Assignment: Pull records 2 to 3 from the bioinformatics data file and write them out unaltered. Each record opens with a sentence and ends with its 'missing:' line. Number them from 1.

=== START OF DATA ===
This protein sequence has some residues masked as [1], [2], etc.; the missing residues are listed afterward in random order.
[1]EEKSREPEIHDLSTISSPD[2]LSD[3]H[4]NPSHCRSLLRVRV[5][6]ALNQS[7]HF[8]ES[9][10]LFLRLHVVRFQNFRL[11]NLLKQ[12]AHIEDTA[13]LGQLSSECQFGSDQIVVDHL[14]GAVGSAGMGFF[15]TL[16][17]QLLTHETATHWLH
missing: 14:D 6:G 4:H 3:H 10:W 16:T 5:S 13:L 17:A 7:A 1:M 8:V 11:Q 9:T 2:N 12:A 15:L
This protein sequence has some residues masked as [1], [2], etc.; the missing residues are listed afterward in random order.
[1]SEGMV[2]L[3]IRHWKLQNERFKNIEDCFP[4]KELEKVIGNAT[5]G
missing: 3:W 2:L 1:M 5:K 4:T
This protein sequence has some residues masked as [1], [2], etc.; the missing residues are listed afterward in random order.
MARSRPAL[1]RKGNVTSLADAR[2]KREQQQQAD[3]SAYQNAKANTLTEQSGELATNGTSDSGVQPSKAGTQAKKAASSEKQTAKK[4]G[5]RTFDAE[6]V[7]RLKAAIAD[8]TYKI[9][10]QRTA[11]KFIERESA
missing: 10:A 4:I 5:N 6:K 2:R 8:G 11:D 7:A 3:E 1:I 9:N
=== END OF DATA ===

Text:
This protein sequence has some residues masked as [1], [2], etc.; the missing residues are listed afterward in random order.
[1]SEGMV[2]L[3]IRHWKLQNERFKNIEDCFP[4]KELEKVIGNAT[5]G
missing: 3:W 2:L 1:M 5:K 4:T
This protein sequence has some residues masked as [1], [2], etc.; the missing residues are listed afterward in random order.
MARSRPAL[1]RKGNVTSLADAR[2]KREQQQQAD[3]SAYQNAKANTLTEQSGELATNGTSDSGVQPSKAGTQAKKAASSEKQTAKK[4]G[5]RTFDAE[6]V[7]RLKAAIAD[8]TYKI[9][10]QRTA[11]KFIERESA
missing: 10:A 4:I 5:N 6:K 2:R 8:G 11:D 7:A 3:E 1:I 9:N